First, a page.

- If I am overweight, there is something wrong and shameful about my body.
- If I am overweight, I need to lose weight to find confidence, happiness and self-worth.
- Weight loss is easy. If I can’t lose weight, there is something wrong with me.
- Extreme dieting and overtraining, even though they increase my risk of nutritional deficiencies and injury, are necessary practices because they result in weight loss.
- Weight loss is the most important outcome of exercise and eating.
- I am defined by the number I see on the scales.
Each of these assumptions are incorrect, ineffective and dangerous.
They do not just undermine why, and how, we should be striving to eat better and exercise more.
They also, very worryingly, reinforce the idea that changing who we are is a requirement for us to be self-accepting, confident and happy.
If you really think about it, why should this ever be true?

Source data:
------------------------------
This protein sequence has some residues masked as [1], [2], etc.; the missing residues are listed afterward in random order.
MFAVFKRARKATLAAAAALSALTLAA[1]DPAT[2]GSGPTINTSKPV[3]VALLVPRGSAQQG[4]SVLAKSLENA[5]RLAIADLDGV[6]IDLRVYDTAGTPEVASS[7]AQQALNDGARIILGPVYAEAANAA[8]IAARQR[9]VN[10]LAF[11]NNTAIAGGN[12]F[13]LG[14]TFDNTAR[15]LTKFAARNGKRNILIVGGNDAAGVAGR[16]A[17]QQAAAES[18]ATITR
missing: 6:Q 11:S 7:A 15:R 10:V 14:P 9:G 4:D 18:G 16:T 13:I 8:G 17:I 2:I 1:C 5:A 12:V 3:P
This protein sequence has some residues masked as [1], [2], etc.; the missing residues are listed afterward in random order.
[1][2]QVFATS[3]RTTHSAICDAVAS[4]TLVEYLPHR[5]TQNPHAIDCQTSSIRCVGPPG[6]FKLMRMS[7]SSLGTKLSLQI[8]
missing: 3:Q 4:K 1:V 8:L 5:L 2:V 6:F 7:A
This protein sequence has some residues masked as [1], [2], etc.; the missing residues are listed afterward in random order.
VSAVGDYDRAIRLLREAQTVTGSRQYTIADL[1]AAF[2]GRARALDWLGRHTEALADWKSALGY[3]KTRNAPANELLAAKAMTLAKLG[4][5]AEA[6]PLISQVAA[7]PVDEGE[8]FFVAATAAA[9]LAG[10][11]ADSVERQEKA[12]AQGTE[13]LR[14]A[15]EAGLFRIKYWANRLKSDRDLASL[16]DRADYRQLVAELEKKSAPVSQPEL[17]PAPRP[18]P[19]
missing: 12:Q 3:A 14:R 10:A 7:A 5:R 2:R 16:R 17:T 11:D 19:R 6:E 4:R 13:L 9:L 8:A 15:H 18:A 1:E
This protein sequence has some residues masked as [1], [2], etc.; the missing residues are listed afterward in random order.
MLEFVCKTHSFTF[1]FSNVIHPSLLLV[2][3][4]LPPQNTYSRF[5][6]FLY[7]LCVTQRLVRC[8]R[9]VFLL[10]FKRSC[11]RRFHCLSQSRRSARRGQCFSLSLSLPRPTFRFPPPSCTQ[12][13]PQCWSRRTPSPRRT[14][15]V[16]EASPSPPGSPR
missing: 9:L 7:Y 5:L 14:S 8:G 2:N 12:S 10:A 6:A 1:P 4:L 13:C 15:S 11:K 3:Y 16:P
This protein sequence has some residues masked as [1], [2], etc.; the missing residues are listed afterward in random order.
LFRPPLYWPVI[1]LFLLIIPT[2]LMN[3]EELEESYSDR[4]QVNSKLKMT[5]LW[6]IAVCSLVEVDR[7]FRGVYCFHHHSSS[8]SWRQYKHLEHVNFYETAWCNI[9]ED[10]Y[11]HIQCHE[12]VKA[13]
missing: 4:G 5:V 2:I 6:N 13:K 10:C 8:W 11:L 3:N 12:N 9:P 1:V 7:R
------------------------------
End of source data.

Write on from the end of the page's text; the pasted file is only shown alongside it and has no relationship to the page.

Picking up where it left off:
We now know that:
- Disliking who we are, and feeling bad about our weight, does not just lead to emotional and over-eating. It can also degrade the very part of us that can make positive change happen.
- Seeing that we are enough, and getting better at accepting ourselves for exactly how we are, does not just help us to feel better today. It also creates the motivation for us to want a better tomorrow.
The Biggest Loser is now well over a decade behind the scientific world, which suggests that a better and healthier way to manage your weight in the long-term is, ironically, to stop making it all about your weight.
The desire to be the biggest loser undermines our ability to feel like, and be, a winner.